Sunday, July 6, 2014

O.V. Hunt - Birmingham's Photographer - Episode #25

By: David L. Morrill
@ Deadly Dave's Blog

Updated - January 16, 2017

O. V. Hunt (rear) and Robert Stubbs (front) - Birmingham, AL. ca. 1913
Birmingham, Alabama Public Library Archives - O.V. Hunt Collection




If you've ever picked up a book on the history of Birmingham Alabama, you have very likely seen an O.V. Hunt. photograph. Beginning in the early teens, Mr. Hunt photographed Birmingham's rapidly rising skyline, and recorded the events of daily life in the Magic City. Mr. Hunt was also a motorcycle enthusiast and recorded many significant motorcycle events held in Birmingham in the teens and twenties.

My own involvement with Mr. Hunt's photographs began, when Johnny Whitsett sent me a DVD containing scans of several of Hunt's Birmingham motorcycle event photographs he received from one of Mr. Hunt's relatives. Over the next several years, I attempted to identify, both the events depicted, and the subjects in those photographs.

                                                                                                                                                       
Oscar Virgil Hunt was born in Bowden, Georgia in 1881. By 1900, Hunt's family had relocated to Birmingham, Alabama, and the eighteen year old Hunt was working as a day laborer. In the next few years, his passion for photography, developed into a career, and he opened a photography studio on 4th Avenue North in Birmingham.  He also worked as a photographer for the Birmingham Ledger Newspaper.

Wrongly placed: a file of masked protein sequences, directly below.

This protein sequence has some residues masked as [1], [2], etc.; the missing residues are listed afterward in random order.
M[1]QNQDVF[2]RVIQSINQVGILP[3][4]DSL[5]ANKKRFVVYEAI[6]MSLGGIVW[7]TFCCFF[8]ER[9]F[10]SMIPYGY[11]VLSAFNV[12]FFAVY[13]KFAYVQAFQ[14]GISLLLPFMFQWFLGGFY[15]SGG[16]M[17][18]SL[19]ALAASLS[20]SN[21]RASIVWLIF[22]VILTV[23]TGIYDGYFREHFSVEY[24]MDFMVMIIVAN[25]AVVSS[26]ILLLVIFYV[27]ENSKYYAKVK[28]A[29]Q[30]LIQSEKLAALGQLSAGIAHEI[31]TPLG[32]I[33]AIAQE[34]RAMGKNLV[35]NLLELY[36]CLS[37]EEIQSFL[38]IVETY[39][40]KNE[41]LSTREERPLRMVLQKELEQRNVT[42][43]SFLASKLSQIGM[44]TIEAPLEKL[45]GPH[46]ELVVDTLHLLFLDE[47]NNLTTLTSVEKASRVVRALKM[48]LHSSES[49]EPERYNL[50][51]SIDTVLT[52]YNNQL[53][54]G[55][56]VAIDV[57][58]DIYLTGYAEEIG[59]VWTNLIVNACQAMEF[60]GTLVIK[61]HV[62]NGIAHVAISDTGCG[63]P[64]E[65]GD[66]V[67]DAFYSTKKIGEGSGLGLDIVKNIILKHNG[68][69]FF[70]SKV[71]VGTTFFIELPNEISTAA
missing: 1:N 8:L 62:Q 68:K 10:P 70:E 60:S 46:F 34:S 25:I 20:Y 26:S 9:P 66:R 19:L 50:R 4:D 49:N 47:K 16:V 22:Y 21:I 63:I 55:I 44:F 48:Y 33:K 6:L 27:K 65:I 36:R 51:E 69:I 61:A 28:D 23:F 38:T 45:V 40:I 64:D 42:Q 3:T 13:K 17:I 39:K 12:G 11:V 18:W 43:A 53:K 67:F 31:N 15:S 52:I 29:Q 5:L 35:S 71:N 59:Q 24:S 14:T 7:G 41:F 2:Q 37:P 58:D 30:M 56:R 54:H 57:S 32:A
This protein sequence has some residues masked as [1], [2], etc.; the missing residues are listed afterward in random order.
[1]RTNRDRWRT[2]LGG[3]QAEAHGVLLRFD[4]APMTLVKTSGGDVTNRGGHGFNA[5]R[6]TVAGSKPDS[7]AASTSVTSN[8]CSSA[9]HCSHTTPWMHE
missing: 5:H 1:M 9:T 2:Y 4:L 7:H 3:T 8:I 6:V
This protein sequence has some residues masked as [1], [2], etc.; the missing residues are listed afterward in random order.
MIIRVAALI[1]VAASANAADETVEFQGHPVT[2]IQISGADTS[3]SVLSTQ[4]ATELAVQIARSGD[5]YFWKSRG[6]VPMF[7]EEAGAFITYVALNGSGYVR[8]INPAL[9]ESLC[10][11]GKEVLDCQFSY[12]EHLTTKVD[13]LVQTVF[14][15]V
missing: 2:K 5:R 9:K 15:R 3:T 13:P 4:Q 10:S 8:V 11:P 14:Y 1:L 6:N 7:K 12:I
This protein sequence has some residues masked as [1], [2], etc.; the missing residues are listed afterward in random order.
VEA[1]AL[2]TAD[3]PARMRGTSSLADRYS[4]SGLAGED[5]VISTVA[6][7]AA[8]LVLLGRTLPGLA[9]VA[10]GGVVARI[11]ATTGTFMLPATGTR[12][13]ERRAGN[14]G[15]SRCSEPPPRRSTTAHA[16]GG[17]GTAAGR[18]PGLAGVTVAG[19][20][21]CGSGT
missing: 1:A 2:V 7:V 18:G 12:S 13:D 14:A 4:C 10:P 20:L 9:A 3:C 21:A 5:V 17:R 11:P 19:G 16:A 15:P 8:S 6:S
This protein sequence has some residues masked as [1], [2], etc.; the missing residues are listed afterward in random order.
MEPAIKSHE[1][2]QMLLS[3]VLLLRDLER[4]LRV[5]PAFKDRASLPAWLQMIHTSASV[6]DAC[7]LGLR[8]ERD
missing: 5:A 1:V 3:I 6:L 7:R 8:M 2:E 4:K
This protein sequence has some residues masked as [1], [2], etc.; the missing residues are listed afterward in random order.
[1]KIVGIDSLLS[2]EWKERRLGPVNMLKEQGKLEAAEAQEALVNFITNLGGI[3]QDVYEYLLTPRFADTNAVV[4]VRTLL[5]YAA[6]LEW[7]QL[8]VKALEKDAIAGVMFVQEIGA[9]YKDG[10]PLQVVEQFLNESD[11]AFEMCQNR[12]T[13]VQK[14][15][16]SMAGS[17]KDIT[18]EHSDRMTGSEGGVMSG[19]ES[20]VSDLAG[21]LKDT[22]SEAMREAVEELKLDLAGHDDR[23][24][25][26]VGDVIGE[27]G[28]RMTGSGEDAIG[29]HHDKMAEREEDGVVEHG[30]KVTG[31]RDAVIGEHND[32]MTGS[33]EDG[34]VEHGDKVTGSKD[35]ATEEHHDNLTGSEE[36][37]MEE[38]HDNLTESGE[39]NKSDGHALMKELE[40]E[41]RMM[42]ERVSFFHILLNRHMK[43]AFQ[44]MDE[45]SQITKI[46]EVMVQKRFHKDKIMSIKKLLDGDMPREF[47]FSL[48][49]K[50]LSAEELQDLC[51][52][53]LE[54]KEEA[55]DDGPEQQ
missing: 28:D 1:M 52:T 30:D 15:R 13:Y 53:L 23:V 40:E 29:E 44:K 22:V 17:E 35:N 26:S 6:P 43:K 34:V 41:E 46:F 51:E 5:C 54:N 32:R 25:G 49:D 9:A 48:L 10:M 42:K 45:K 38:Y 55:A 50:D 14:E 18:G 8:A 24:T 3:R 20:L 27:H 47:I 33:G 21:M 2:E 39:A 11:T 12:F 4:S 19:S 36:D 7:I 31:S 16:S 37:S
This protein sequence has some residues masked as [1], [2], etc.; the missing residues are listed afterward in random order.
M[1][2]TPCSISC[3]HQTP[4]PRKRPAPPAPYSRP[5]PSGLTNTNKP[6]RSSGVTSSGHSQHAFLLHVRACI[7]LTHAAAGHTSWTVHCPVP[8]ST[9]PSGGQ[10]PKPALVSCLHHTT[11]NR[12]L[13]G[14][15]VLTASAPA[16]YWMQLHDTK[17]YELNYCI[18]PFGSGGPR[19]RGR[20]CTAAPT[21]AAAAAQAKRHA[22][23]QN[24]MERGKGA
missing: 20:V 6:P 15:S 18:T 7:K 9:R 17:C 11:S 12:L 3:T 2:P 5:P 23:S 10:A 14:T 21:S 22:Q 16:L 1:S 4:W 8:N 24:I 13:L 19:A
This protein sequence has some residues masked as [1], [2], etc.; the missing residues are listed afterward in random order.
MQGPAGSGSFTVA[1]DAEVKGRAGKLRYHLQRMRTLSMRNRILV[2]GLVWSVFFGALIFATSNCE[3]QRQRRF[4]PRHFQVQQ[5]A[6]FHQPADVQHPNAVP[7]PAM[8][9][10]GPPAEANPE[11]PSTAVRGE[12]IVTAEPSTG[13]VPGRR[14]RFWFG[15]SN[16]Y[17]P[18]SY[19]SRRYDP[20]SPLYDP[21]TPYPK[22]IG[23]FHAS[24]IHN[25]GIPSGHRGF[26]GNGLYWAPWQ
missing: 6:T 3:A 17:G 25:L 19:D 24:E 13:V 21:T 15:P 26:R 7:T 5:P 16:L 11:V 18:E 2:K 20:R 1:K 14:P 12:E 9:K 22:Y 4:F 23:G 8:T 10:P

O.V. Hunt Photographic Studio - Birmingham, AL.
Birmingham, Alabama Public Library Archives - O.V. Hunt Collection

Mr. Hunt developed a reputation of taking great risks to get his photographs. In 1912, climbed on to an early Biplane in the infield of the Alabama State Fairgrounds racetrack, and he took to the air above Birmingham to take aerial photos of the city. Mr. Hunt, who had mastered self promotion, often appears in photographs taken by his firm.

Edmond "Wild Bill" Heth (left) O.V. Hunt (right)
Alabama State Fairgrounds ca. 1912
Birmingham, Alabama Public Library Archives

O.V. Hunt Collection